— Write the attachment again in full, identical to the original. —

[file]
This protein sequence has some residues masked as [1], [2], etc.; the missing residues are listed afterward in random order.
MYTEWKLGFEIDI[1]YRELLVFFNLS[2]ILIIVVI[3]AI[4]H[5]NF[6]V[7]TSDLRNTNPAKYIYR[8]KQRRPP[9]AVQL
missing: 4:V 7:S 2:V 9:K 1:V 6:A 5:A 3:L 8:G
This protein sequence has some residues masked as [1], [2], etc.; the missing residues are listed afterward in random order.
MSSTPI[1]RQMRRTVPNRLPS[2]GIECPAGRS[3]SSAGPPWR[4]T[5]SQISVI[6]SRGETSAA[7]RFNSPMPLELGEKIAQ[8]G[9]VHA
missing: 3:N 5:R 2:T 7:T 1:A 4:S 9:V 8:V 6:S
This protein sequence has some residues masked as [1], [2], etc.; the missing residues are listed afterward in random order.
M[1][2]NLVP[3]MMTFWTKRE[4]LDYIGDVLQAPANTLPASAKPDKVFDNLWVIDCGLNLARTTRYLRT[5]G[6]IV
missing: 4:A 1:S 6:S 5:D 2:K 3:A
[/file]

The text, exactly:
This protein sequence has some residues masked as [1], [2], etc.; the missing residues are listed afterward in random order.
MYTEWKLGFEIDI[1]YRELLVFFNLS[2]ILIIVVI[3]AI[4]H[5]NF[6]V[7]TSDLRNTNPAKYIYR[8]KQRRPP[9]AVQL
missing: 4:V 7:S 2:V 9:K 1:V 6:A 5:A 3:L 8:G
This protein sequence has some residues masked as [1], [2], etc.; the missing residues are listed afterward in random order.
MSSTPI[1]RQMRRTVPNRLPS[2]GIECPAGRS[3]SSAGPPWR[4]T[5]SQISVI[6]SRGETSAA[7]RFNSPMPLELGEKIAQ[8]G[9]VHA
missing: 3:N 5:R 2:T 7:T 1:A 4:S 9:V 8:V 6:S
This protein sequence has some residues masked as [1], [2], etc.; the missing residues are listed afterward in random order.
M[1][2]NLVP[3]MMTFWTKRE[4]LDYIGDVLQAPANTLPASAKPDKVFDNLWVIDCGLNLARTTRYLRT[5]G[6]IV
missing: 4:A 1:S 6:S 5:D 2:K 3:A